Crossposted from Liquidmatrix.org...
“A ridiculous article which purports to show us the face of a hacker…” — Chris Wysopal, CTO of Veracode, in a tweet
The ability of media outlets to create sophisticated images and graphics is light years beyond what it was when I was a young journalist in the 1990s. The technology has spawned a lot of cool projects, like this visual of a botnet from my former employer,CSOonline.com.
The enhanced capability also leads to some truly ridiculous creations. For example, this Secure Thoughts piece on “hackers unmasked.”
The writer asks, “Who are the people behind this activity? How old are they? What do they look like? Often times these individuals are portrayed as shadowy figures hiding behind the cloak of an obscure username (as that is the only information known about them)… but every now and again… one of these ‘black hats’ is caught or comes forward. This gives the public a snapshot of the demographics comprising the hacker community.”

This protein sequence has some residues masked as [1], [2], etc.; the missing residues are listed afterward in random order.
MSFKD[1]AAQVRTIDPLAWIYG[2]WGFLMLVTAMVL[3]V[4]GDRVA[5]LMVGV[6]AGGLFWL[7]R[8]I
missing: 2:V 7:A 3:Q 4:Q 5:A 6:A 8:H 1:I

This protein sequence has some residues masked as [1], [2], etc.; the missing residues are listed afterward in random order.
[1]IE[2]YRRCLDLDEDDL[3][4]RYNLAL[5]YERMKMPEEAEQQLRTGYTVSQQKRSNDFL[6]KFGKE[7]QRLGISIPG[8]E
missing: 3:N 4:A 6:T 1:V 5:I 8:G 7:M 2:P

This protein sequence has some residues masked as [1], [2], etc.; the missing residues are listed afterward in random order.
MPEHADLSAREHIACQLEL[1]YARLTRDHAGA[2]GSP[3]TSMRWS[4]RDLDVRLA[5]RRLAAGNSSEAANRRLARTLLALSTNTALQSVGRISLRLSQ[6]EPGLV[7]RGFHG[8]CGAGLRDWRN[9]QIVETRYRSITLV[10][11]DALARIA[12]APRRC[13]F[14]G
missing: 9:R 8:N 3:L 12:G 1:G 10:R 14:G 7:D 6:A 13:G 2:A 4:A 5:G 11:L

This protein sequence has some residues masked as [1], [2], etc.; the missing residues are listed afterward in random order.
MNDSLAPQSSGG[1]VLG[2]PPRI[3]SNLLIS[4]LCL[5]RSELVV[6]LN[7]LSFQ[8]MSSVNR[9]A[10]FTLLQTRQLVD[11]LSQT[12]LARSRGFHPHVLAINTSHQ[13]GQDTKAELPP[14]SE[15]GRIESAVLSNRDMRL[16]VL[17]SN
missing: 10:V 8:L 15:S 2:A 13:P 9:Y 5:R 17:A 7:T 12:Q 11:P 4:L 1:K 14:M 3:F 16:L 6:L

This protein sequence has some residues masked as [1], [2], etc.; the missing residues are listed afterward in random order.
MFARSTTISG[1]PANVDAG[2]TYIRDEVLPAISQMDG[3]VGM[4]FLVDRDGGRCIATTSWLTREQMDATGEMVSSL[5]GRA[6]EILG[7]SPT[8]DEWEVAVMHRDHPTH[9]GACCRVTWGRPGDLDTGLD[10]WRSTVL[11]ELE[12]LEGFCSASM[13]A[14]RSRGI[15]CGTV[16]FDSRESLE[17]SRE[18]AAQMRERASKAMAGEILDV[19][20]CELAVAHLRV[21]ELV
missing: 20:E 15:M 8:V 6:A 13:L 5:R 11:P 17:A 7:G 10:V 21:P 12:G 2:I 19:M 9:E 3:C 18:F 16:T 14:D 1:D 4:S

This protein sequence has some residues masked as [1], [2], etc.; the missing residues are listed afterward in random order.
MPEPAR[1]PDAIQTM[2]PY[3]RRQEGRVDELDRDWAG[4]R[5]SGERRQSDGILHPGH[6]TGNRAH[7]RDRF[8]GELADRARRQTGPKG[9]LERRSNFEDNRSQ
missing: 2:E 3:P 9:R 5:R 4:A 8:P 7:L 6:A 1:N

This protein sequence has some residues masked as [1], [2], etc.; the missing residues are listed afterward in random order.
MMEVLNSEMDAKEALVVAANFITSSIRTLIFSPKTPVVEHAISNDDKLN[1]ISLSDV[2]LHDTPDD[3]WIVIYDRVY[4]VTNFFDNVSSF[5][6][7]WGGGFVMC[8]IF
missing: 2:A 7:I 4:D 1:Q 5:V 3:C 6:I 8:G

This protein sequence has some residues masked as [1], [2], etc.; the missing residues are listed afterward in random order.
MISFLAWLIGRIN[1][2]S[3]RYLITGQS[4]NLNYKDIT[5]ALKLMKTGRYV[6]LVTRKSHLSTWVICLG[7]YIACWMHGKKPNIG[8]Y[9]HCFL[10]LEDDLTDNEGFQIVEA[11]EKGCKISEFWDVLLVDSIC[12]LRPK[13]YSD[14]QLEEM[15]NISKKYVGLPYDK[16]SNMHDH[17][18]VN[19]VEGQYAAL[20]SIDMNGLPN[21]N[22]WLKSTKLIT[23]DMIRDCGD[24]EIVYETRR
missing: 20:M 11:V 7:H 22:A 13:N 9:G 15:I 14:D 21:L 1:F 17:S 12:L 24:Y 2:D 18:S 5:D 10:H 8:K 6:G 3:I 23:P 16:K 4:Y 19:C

Fair enough. But these folks decided to go further and create a composite image of 50 notorious hackers. “This portrait would be data security’s worst nightmare,” the article states ominously.
It IS a cool exercise. Fun for sure. But the idea that you can create one face to profile the entire hacking community seems daft to me.
If you look at all the photos used to create the composites, you see people of all shapes, colors and hair styles. The end result is too random to be of use.
And while these are the mug shots of hackers, the images look like people from just about every walk of life — good and bad, hackers and non-hackers.
If Secure Thoughts wants to be useful, it should focus instead on the techniques and technologies the good guys can use to stop the bad guys.
This ain’t it.